As an artist, Cornell was a loner with only peripheral attachments to larger art currents of his time. Within the sophistication that overtook New York during World War II when many European artists were in exile, Cornell was something of a Yankee anomaly, connected yet separate, interested but skeptical. Like many American artists he chose isolation rather than the cafe society camaraderie to which most European artists were accustomed. Yet his spiritual ties were with their sense of history and memory. When a new American-based abstraction grew in part out of these war-time contacts, Cornell was not a part of it, continuing to refine the obsessions of his early work.
Further Reading on Joseph Cornell
Since his death a great deal has been written about Joseph Cornell, and there have been numerous exhibitions of his work. A retrospective exhibition at the Museum of Modern Art in 1980 was accompanied by an extensive catalogue, Joseph Cornell (1980) edited by Kynaston McShine with many illustrations and a good biographical section. Diane Waldman, curator at the Guggenheim Museum, also wrote a book Joseph Cornell (1977). A less historical study by critic Dore Ashton, a friend of Cornell's, entitled A Joseph Cornell Album (1974), is a homage to the artist in something of his own collage style. It includes anecdotes about him, photos of his family and house, an essay by Mexican poet Octavio Paz, and reprints of Cornell's writing and editing.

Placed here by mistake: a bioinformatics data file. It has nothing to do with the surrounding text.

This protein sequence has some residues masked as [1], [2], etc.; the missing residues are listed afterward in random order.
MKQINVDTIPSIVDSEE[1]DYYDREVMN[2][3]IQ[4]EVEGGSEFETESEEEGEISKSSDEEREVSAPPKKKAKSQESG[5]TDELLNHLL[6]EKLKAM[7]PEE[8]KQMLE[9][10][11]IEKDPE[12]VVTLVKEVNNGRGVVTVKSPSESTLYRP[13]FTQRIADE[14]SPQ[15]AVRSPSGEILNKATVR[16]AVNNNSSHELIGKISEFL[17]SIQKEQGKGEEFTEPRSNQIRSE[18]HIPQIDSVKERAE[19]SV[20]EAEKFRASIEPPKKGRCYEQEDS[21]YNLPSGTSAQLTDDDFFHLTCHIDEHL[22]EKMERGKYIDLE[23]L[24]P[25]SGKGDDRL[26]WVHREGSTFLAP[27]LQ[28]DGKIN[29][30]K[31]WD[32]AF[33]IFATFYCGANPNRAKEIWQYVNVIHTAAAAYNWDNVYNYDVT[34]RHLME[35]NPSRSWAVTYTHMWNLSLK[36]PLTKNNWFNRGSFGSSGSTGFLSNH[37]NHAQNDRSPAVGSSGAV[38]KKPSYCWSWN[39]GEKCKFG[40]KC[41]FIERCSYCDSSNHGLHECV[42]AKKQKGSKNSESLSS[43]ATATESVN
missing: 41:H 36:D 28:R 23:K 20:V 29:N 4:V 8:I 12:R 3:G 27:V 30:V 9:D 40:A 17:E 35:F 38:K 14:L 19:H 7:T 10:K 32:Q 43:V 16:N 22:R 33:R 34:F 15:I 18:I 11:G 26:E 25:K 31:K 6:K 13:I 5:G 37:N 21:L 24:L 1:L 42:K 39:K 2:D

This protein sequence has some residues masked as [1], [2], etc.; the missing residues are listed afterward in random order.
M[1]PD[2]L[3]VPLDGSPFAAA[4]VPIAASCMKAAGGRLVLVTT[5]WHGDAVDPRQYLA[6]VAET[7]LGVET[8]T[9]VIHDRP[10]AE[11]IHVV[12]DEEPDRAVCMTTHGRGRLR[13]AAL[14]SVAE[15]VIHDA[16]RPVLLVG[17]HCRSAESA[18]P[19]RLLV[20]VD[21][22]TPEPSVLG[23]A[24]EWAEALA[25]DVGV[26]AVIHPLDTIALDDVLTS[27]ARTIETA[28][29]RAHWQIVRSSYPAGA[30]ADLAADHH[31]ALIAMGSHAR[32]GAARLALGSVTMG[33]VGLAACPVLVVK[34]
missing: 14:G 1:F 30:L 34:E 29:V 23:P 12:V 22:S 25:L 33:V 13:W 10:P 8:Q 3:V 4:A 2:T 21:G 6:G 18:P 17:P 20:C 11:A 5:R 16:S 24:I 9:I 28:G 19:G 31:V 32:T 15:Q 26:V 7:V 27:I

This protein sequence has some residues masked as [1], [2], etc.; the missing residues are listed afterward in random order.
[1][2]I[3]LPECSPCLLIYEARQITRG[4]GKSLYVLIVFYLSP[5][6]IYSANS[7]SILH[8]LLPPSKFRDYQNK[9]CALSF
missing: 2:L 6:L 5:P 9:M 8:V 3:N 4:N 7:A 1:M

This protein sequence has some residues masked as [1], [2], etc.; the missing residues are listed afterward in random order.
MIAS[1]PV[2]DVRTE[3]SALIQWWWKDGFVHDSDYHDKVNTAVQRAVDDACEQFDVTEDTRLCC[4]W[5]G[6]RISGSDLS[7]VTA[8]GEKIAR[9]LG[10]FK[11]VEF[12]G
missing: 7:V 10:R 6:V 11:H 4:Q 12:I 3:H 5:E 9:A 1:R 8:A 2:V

Additional Biography Sources
Cornell, Joseph, Joseph Cornell, Tokyo: Gatodo Gallery, 1987.
Cornell, Joseph, Joseph Cornell portfolio, New York: Leo Castelli Gallery, 1976.
Cornell, Joseph, Joseph Cornell's theater of the mind: selected diaries, letters, and files, New York: Thames and Hudson, 1993.
Joseph Cornell, New York: Museum of Modern Art, 1980.